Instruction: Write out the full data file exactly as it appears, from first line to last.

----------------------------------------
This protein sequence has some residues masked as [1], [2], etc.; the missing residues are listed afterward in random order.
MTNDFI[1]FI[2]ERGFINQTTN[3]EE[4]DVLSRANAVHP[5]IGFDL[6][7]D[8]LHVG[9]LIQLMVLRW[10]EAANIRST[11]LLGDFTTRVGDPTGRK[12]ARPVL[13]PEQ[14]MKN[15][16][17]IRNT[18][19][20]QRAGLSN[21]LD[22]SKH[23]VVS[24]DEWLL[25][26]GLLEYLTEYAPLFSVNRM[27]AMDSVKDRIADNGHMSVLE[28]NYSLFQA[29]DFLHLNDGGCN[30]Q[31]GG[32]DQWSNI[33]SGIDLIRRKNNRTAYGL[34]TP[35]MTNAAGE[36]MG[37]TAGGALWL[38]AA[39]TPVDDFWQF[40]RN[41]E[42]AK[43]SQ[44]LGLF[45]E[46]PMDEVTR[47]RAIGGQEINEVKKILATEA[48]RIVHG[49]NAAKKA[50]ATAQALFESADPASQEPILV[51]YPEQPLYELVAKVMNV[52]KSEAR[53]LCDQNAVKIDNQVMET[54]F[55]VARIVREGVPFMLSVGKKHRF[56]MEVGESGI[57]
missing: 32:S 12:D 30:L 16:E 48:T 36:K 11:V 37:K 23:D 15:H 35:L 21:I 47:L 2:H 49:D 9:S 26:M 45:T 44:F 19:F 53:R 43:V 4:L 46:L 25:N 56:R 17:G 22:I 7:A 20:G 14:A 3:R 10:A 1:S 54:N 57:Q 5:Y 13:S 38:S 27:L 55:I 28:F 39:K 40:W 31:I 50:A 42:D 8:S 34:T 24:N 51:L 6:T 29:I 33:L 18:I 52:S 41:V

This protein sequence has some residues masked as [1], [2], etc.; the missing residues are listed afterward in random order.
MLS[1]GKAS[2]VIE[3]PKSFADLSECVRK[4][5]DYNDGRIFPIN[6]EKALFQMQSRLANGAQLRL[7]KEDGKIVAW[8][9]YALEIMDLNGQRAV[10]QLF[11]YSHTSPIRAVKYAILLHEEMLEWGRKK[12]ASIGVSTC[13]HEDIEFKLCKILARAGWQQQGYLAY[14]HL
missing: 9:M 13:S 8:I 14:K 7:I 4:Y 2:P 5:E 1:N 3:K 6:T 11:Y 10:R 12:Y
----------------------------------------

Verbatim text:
This protein sequence has some residues masked as [1], [2], etc.; the missing residues are listed afterward in random order.
MTNDFI[1]FI[2]ERGFINQTTN[3]EE[4]DVLSRANAVHP[5]IGFDL[6][7]D[8]LHVG[9]LIQLMVLRW[10]EAANIRST[11]LLGDFTTRVGDPTGRK[12]ARPVL[13]PEQ[14]MKN[15][16][17]IRNT[18][19][20]QRAGLSN[21]LD[22]SKH[23]VVS[24]DEWLL[25][26]GLLEYLTEYAPLFSVNRM[27]AMDSVKDRIADNGHMSVLE[28]NYSLFQA[29]DFLHLNDGGCN[30]Q[31]GG[32]DQWSNI[33]SGIDLIRRKNNRTAYGL[34]TP[35]MTNAAGE[36]MG[37]TAGGALWL[38]AA[39]TPVDDFWQF[40]RN[41]E[42]AK[43]SQ[44]LGLF[45]E[46]PMDEVTR[47]RAIGGQEINEVKKILATEA[48]RIVHG[49]NAAKKA[50]ATAQALFESADPASQEPILV[51]YPEQPLYELVAKVMNV[52]KSEAR[53]LCDQNAVKIDNQVMET[54]F[55]VARIVREGVPFMLSVGKKHRF[56]MEVGESGI[57]
missing: 32:S 12:D 30:L 16:E 48:T 36:K 11:V 37:K 23:D 15:H 35:L 21:I 47:L 2:H 49:D 9:S 26:M 45:T 44:F 19:F 53:R 43:V 4:L 46:L 25:N 56:R 17:G 22:I 7:A 20:G 14:A 3:R 10:A 1:S 54:N 57:Q 5:Y 13:S 38:S 27:L 55:I 28:F 39:K 40:W 31:I 50:A 42:D 8:S 34:T 24:N 51:L 6:T 29:I 33:L 18:I 52:S 41:V

This protein sequence has some residues masked as [1], [2], etc.; the missing residues are listed afterward in random order.
MLS[1]GKAS[2]VIE[3]PKSFADLSECVRK[4][5]DYNDGRIFPIN[6]EKALFQMQSRLANGAQLRL[7]KEDGKIVAW[8][9]YALEIMDLNGQRAV[10]QLF[11]YSHTSPIRAVKYAILLHEEMLEWGRKK[12]ASIGVSTC[13]HEDIEFKLCKILARAGWQQQGYLAY[14]HL
missing: 9:M 13:S 8:I 14:K 7:I 4:Y 2:P 5:E 1:N 3:K 6:T 11:Y 10:R 12:Y